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Bridge linking U.S. and Canada reopens after police remove last protesters

Police from London, Ontario, block protesters from the Ambassador Bridge on Saturday.
Jeff Kowalsky
/
AFP via Getty Images
Police from London, Ontario, block protesters from the Ambassador Bridge on Saturday.

Updated February 14, 2022 at 12:58 AM ET

The Ambassador Bridge, the busiest land border crossing between the U.S. and Canada, reopened late Sunday after police cleared and arrested a lingering group of protesters demonstrating against COVID-19 vaccine mandates.

The Canada Border Service Agency confirmed the opening of the bridge early Monday morning, but it advised against any nonessential travel. Live streams of the bridge showed no vehicles entering either the United States or Canada.

"Today, our national economic crisis at the Ambassador Bridge came to an end," Windsor, Ontario, Mayor Drew Dilkens tweeted before the resumption of commerce and travel.

Windsor Police Chief Pamela Mizuno said more than two dozen people were arrested Sunday and that police seized several vehicles. She called Sunday's action a "peaceful outcome."

The bridge, which carries about a quarter of all trade between the U.S. and Canada, was blocked for a week by protesters, some driving semi-trucks, others in private vehicles and many on foot. The protest disrupted economic activity and closed car factories on both sides of the border.

A court ordered protesters to end their blockade by 7 p.m. Friday, but not all left. Authorities warned that remaining protesters would be subject to arrest.

On Saturday, police ticketed and towed vehicles and arrested at least one person, a 27-year-old man. By early Sunday, the protest had shrunk to just about a dozen protesters.

The bridge is a major gateway for trade

The Ambassador Bridge, four lanes across and more than a mile long, is a major economic route. About 8,000 trucks cross the bridge each day, collectively carrying hundreds of millions of dollars worth of goods.

The U.S. Chamber of Commerce had warned that the blockade was adding to "significant supply chain strains."

That included the auto industry, with dozens of manufacturing plants across Michigan, Ohio and Canada that rely on car parts ferried across the bridge. Shifts at at least six factories were canceled this past week, including Ford, Toyota, General Motors and Stellantis.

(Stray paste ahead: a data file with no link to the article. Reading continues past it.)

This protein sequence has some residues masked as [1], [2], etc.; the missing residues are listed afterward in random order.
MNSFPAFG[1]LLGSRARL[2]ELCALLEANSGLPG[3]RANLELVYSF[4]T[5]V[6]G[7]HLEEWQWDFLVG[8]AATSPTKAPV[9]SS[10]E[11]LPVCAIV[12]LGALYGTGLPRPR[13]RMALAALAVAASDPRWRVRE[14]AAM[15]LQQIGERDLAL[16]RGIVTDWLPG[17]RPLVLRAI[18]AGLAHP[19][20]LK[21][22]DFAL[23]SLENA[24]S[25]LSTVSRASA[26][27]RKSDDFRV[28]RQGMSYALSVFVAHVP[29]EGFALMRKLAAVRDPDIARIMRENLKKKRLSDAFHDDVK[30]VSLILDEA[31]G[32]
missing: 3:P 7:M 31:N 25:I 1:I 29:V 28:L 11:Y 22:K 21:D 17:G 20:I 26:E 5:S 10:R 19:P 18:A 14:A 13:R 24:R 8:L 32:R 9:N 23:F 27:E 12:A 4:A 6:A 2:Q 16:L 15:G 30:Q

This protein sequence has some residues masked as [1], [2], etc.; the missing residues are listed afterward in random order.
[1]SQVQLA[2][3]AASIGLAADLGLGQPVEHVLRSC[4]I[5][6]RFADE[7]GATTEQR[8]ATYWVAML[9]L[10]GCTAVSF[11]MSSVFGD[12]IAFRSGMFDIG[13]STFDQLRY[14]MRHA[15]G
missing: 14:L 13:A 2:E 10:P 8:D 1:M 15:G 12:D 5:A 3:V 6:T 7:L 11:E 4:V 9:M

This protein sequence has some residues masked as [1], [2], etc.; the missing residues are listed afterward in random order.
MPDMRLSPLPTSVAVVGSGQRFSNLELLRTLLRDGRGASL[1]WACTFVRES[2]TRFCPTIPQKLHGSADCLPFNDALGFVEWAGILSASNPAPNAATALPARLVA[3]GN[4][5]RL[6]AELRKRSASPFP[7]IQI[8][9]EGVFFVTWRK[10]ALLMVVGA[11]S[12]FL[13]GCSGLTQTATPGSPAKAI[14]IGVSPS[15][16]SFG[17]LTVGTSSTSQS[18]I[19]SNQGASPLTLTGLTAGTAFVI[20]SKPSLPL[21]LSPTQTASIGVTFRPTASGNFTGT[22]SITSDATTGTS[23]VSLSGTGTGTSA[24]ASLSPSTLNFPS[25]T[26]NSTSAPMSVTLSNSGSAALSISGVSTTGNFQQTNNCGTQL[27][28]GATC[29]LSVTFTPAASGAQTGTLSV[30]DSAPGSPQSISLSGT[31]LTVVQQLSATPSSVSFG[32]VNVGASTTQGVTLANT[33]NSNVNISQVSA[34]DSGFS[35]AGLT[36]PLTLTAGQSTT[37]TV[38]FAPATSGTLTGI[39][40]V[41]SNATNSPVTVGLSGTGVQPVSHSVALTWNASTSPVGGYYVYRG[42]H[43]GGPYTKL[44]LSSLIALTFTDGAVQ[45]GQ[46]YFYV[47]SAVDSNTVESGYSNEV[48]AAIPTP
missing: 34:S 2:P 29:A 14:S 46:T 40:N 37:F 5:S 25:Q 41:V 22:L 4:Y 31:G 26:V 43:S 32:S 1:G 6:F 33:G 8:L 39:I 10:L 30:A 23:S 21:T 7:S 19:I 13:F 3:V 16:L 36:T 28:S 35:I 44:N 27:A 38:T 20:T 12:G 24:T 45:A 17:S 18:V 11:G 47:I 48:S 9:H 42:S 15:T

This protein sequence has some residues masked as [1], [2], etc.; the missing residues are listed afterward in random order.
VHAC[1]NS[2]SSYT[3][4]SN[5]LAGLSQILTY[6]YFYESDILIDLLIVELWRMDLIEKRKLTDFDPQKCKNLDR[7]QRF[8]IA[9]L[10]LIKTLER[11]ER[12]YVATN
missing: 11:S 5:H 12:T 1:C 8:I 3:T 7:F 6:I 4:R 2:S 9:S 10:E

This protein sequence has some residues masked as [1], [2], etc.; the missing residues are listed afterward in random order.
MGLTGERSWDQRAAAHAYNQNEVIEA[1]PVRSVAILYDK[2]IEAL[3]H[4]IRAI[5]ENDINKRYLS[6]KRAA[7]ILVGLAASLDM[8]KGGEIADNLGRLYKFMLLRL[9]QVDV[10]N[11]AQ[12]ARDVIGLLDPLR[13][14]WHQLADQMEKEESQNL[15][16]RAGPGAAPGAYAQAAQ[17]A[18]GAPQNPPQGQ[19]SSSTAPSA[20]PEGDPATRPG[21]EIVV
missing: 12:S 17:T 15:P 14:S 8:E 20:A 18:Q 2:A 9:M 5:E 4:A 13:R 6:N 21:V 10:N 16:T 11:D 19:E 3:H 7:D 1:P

Protesters have also blocked border crossings in the provinces of Manitoba and Albert, along with another bridge in Ontario about 60 miles north of the Ambassador Bridge.

Streets remain clogged in Ottawa

In Ottawa, the epicenter of the protests, thousands of truckers and drivers have clogged downtown streets in a demonstration that has now lasted weeks.

On Friday, Ontario Premier Doug Ford declared a state of emergency and threatened fines of 100,000 Canadian dollars and up to a year in jail for anyone illegally blocking roads or other critical infrastructure.

Ford said that Ottawa was "on track to remove almost all restrictions for businesses very soon," including the vaccine passport system that requires people to show proof of vaccination when entering certain businesses.

"This is great news and a sign of just how far we've come together in this fight," he said, saying that the announcement was unrelated to the trucker convoy protest.

Copyright 2022 NPR. To see more, visit https://www.npr.org.

Becky Sullivan has reported and produced for NPR since 2011 with a focus on hard news and breaking stories. She has been on the ground to cover natural disasters, disease outbreaks, elections and protests, delivering stories to both broadcast and digital platforms.